In addition to the method for testing partitions a new method for testing fire extinguishment equipment in the engine compartment was developed. The purpose was to define a test that can evaluate the fire fighting performance of different extinguishment systems in a well defined and objective way. The proposed test consists of a reduced scale engine compartment, scale 1:3, configured in a similar manner as that of a city bus with a rear engine. Since the scale of the test compartment is 1:3 only one third of the nozzles should be used in the test compartment, as compared to the number used in the full scale end application. Three different fuels are used at different positions in the test engine compartment: fibrous, liquid, and gas, and three different operating conditions are simulated: full load, idling, and engine off. The operating conditions are set by setting a pre-defined temperature on the engine mock-up and on the exhaust system mock-up, and by using different forced ventilation inside the test engine compartment. The proposed test method can be useful for manufacturers of fire fighting equipment, especially in the developmental phase. It can also be useful for bus owners and manufacturers by allowing an objective comparison of the performance of any given system and an objective definition of the required capacity of the system.

One part of the project was to investigate to what extent CFD (Computational Fluid Dynamics) models can be used as a complement to full scale fire tests. It was shown that CFD modelling can be particularly useful when the movement of smoke and heat inside the bus is the object of the study. Simulation results should be interpreted carefully, however, by a trained professional and cannot presently be used as an alternative to experiments, but rather as a complement. The reason for this is that there are many unknown parameters affecting the simulations. Experiments are therefore needed in order to validate and help interpret the simulation results.

In the last part of the project a conventional coach for 49 passengers was used for three different real scale tests. The tests were:
Fire in the engine compartment

Fire in a tyre

Full scale fire of the entire coach

In the first test a fire was started in the engine compartment. The bus was equipped with a system for fire detection which was tested at the same time. The main conclusion was that stopping the engine is an effective way of reducing or extinguishing the fire since the oxygen level drops rapidly when ventilation of the engine compartment stops. It was also found that the detection system enabled an early detection which in practice would drastically reduce any damage to the engine compartment and eliminate or reduce spread of fire and smoke to other parts of the bus when coupled to rapid fire intervention.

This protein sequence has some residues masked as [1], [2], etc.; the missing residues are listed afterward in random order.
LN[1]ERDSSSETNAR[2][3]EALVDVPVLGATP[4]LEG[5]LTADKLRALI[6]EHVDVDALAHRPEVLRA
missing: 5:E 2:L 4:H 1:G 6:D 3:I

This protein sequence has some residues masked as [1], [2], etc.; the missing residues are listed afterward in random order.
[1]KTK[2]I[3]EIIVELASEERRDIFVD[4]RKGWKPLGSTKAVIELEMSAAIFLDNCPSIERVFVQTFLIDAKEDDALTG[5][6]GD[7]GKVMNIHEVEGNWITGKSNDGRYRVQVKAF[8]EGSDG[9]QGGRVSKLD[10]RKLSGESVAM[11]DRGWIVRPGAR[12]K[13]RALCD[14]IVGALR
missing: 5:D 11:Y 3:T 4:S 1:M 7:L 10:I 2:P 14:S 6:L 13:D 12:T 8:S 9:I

The test with a burning tyre did not result in a cracked window. This was an interesting result since fire spread from a tyre into the passenger area via a broken window is often believed to be the root cause of fire inside the bus. One should note, however, that the tested vehicle was a coach where the distance from the tyre to the window is larger than for a typical city bus. This means that for the tested coach the flames did not reach the window to the same extent as would be the case for many other bus types. Smoke and fire did spread to the passenger area, however, from the wheel house via the floor and side wall.

In the last test a fire was allowed to develop in the entire bus. The heat release rate reached 12 MW before the fire was extinguished in order to protect the laboratory equipment. The scenario was a fire starting in the engine compartment in the rear end of the coach. The purpose with this test was to study:

Fire development from the engine compartment into the passenger compartment.

Smoke spread and visibility in the passenger compartment.

Concentrations of toxic gases in the passenger compartment.

Heat release rate from a developed fire in the coach.

The test showed that the time for evacuation of the passengers was 4 – 5 minutes at a maximum. After this time the concentration of toxic gases reached dangerous levels. The visibility in the passenger compartment decreased rapidly. After 5 – 6 minutes the visibility was just a few meters.

In summary, the number of bus fires is disproportionately high as compared to other types of vehicles. In this project a number of strategies for improving the fire safety of buses have been defined. A new test method for partitions of buses has been developed and is promoted internationally. This test will considerably simplify testing as compared to existing methods. A method for testing fire fighting equipment in engine compartment has also been developed.

A full scale test showed that the time available for evacuation in the case of fire is very short. Therefore, improvement of the fire behaviour of buses is of the highest importance to ensure passenger safety in the future.